While cleaning the former school's grounds, 27 "anomalies" consistent with the characteristics of unmarked graves were discovered.
Florida’s Arthur G. Dozier “reform” School for Boys in the city of Marianna is historically notorious for disaster — and its latest scandal may be among the most horrific yet.
More than two dozen possible graves have been found outside the school’s cemetery, the Tampa Bay Times reported. These possible burials were found by workers of a company performing pollution cleanup on the school’s grounds.
The school stands on 1,400 acres of land and was formally closed in 2011. These days Jackson County, which now owns the property, has moved forward with plans to rebuild the site. Local officials hope that they can reform the notorious grounds into a new location for commercialization and business.
But following a cleanup after Hurricane Michael, these plans seem to have come to a halt as contractors reported disturbing “anomalies” on the grounds.
A report was sent out to the Environmental Protection Agency last month which stated that subcontractor New South Associates found 27 such anomalies while surveying the property. The company used ground-penetrating radar during its examination of the site and detected abnormalities consistent with the characteristics of unmarked graves.
“Due to the sensitive nature of this site, particular caution was used to identify possible graves in this survey,” the report said. It also stated that the company had taken a “liberal approach” in interpreting the data from the ground-penetrating radar data using the size, shape, and depth of the anomalies detected.
The “sensitive nature” that the report referred to is none other than the hundreds of abuses and deaths of the schoolboys that occurred during the school’s 111 years of operation.
According to Smithsonian Magazine, the institution had welcomed students since 1900 and was renamed to the Arthur G. Dozier School for Boys in 1967. The school’s mission was to reform unruly juveniles or young offenders into exemplary students fit for society. Kids were sent there for all kinds of misdeeds, from problematic behavior to committing heavier crimes like theft and even murder.
However, almost a year after its opening, reports of beatings, lynchings, and other acts of unthinkable violence towards the students began to circulate. A number of investigations were launched between 1903 and 1913 which found that the rumors had been true. Investigators discovered cases of students being denied food, detained in iron shackles, forced to perform labor and withstanding brutal beatings for any disobedience.
In fact, a report from 2016 found that almost 100 boys died at the school in just a 75-year span and many of those deaths were not documented by the school. Some students died in a 1914 fire and of a flu outbreak, yet other’s deaths went unknown and dubbed “suspicious” by the University of South Florida investigators.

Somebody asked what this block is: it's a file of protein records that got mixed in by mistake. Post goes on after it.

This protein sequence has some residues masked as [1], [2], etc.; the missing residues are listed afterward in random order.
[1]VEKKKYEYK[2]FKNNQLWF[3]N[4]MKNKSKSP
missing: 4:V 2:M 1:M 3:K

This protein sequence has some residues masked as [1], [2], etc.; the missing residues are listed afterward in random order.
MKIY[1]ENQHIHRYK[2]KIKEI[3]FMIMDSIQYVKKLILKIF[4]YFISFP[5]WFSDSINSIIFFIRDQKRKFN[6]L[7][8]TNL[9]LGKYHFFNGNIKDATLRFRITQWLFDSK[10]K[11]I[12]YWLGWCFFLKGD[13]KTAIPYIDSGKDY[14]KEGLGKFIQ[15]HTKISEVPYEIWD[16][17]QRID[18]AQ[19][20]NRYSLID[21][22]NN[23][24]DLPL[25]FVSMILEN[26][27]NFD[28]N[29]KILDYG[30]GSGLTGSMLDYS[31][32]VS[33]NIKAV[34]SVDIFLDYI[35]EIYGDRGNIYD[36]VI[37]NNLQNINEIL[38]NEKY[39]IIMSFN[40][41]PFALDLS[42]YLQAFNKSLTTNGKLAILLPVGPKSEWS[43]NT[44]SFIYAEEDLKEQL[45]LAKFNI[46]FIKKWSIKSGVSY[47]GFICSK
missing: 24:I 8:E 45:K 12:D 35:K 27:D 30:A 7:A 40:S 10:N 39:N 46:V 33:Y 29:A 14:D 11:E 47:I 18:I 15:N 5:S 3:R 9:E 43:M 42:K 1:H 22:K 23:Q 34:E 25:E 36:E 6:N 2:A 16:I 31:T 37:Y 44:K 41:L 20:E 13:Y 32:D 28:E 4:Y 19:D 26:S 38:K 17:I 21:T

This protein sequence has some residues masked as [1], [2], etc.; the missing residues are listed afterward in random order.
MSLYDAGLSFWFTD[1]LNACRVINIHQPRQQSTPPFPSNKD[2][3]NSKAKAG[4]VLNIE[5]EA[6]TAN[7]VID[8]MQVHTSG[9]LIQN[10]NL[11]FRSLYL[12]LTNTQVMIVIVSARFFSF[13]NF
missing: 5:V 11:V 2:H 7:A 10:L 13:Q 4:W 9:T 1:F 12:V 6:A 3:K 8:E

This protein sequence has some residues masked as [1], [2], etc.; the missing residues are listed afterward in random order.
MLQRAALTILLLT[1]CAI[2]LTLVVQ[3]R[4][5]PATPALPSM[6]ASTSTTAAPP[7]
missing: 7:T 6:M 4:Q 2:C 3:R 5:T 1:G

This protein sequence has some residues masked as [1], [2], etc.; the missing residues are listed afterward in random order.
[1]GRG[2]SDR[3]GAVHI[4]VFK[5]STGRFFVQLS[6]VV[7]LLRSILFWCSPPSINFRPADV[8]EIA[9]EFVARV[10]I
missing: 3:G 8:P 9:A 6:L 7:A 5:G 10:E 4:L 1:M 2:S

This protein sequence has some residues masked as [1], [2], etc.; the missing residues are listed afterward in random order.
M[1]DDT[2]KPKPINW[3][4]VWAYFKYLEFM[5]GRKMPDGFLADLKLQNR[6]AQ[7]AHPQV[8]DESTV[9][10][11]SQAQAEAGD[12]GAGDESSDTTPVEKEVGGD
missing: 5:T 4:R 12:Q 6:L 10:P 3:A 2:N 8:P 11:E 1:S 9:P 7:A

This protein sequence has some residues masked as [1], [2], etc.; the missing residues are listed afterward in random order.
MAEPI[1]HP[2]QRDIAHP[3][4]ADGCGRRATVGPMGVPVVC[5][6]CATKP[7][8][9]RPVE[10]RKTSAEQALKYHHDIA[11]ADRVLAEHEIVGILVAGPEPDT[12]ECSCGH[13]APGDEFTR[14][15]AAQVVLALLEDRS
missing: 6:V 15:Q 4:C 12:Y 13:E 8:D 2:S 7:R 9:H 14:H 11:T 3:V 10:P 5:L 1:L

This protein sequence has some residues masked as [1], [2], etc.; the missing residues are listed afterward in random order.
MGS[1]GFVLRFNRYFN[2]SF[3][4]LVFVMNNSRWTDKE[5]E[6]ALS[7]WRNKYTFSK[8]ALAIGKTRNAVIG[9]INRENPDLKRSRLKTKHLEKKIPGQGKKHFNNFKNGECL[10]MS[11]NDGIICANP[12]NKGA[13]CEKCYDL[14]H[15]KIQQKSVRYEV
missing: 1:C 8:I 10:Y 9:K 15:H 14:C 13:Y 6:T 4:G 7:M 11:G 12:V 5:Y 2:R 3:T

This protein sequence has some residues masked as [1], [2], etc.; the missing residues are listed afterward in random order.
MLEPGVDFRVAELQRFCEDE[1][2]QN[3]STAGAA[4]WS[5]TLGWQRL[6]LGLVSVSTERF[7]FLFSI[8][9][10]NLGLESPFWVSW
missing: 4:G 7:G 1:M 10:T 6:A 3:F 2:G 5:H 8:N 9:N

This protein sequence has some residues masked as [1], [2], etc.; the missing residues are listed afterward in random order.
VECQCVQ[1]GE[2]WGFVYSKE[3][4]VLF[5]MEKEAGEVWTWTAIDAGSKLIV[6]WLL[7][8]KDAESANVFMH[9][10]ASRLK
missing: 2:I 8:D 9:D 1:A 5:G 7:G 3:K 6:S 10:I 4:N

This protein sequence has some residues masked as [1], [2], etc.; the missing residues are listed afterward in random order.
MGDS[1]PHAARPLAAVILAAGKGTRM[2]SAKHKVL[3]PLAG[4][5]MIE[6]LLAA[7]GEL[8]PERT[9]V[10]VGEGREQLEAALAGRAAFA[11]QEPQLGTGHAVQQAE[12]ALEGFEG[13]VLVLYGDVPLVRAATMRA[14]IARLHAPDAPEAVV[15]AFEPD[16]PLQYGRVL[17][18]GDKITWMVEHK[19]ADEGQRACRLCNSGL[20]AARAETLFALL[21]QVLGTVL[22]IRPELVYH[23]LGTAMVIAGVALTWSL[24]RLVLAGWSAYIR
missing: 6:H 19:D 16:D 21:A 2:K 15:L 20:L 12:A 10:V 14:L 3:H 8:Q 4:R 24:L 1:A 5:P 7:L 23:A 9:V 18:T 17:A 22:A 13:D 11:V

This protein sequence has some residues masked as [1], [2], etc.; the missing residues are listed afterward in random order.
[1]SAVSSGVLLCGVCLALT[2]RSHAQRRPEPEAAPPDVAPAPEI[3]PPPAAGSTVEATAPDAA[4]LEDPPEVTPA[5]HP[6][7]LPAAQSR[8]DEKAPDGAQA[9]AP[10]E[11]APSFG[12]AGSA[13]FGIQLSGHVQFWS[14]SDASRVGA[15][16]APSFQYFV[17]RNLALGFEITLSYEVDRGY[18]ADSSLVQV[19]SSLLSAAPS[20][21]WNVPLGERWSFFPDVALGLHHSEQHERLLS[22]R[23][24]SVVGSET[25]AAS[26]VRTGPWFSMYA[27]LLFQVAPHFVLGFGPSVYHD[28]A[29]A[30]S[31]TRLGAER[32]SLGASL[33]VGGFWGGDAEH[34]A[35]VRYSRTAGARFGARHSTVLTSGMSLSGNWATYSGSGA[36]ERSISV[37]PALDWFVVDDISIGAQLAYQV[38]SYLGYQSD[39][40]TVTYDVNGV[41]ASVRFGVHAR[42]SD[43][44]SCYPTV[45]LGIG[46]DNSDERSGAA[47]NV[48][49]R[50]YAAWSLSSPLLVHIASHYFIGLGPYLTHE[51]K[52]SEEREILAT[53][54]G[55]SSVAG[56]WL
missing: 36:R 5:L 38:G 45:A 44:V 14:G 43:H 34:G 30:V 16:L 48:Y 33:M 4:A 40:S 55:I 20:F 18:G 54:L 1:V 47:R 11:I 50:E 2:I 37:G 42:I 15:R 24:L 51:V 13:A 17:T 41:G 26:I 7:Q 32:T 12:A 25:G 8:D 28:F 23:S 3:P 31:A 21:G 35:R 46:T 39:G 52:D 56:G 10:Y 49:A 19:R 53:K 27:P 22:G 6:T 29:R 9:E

For instance, a 15-year-old died of blunt trauma in 1925 after an attempt to escape the school and his death certificate read that he was merely killed by “a wound to the forehead, skull crushed from unknown cause.”
In recent years it was discovered that some students had also been subjected to sexual abuse. A group of student survivors dubbed the “White House Boys,” in reference to the white shack where they said most of their abuses took place, came forward with these allegations.
“When the evidence is just so overwhelming, you can’t deny it anymore,” Roger Kiser, a former student who was beaten by the school’s administrative staff on two separate occasions, said. Kiser went on to reveal more about the violence the boys endured in his book, The White House Boys-An American Tragedy. In the tell-all, Kiser described the school as “concentration camp for little boys.”
Somehow, the school was allowed to continue to operate even after the unfathomable findings. It wasn’t until the Florida government faced mounting public pressure from both local residents and former students that the horror academy was finally shut down in 2011.
But the 27 possible graves that have been found around the shuttered school have reminded the community of the location’s dark past, especially considering that this is not even the first time that investigators have uncovered unmarked graves here.
In 2013, anthropologists from the University of South Florida excavated more than 50 unmarked graves that were identified on the school’s grounds. They even recovered the remains of 51 individuals.
These remains were believed to belong to students who died sometime between 1914 and 1952.
In spite of the morbid history of the school, researchers urged caution and argued that until the site has had a proper “ground truthing” it cannot be confirmed that these anomalies were indeed burials.
Ground truthing is a scientific process which involves meticulous digging of a site by removing its topsoil to get a more accurate determination of the contents underneath. In some cases, anomalies found through ground penetration radar turn out to be natural things like tree roots.
“It’s a simple solution. Ground truth it and see what’s buried there,” Erin Kimmerle, the forensic anthropologist who led the university’s first exhumation, said. “If there’s more work that needs to be done and we can contribute, we’d be happy to do that.”
But whatever the case may be, it is clear that the extent of the school’s horrific crimes against its students is only just beginning to be unearthed. As one former Dozier student, now 74, so put it: “Mark my words: there are more bodies out there.”
Next, read about the Bath School Disaster, the biggest school massacre that America forgot. Then, learn about the horrendous case of the Catholic boys’ choir, where more than 500 boys were physically and sexually abused.